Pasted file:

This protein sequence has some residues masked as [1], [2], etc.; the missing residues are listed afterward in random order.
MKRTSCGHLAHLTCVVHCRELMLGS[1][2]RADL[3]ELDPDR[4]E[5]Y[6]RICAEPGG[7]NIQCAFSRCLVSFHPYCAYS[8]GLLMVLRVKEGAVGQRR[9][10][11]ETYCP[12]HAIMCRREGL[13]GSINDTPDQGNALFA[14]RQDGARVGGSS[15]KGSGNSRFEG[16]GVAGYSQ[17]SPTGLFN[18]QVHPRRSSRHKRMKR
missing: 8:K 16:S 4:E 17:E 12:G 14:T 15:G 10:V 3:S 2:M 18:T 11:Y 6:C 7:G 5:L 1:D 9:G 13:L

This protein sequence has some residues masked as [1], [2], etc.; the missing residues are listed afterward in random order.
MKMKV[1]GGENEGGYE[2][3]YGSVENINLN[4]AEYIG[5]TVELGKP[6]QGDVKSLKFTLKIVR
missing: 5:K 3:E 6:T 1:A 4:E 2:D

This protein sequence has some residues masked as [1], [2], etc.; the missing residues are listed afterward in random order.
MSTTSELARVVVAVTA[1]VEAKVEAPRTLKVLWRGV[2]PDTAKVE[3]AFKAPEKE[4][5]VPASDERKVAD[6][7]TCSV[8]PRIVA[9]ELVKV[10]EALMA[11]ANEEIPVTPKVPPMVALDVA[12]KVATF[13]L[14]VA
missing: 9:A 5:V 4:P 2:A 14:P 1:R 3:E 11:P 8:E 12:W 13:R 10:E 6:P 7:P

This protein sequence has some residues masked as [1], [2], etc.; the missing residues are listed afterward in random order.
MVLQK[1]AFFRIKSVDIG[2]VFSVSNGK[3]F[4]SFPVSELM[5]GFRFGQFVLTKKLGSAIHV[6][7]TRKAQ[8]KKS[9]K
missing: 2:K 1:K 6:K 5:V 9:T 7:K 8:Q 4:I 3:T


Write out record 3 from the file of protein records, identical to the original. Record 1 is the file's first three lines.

This protein sequence has some residues masked as [1], [2], etc.; the missing residues are listed afterward in random order.
MSTTSELARVVVAVTA[1]VEAKVEAPRTLKVLWRGV[2]PDTAKVE[3]AFKAPEKE[4][5]VPASDERKVAD[6][7]TCSV[8]PRIVA[9]ELVKV[10]EALMA[11]ANEEIPVTPKVPPMVALDVA[12]KVATF[13]L[14]VA
missing: 9:A 5:V 4:P 2:A 14:P 1:R 3:E 11:P 8:E 12:W 13:R 10:E 6:P 7:P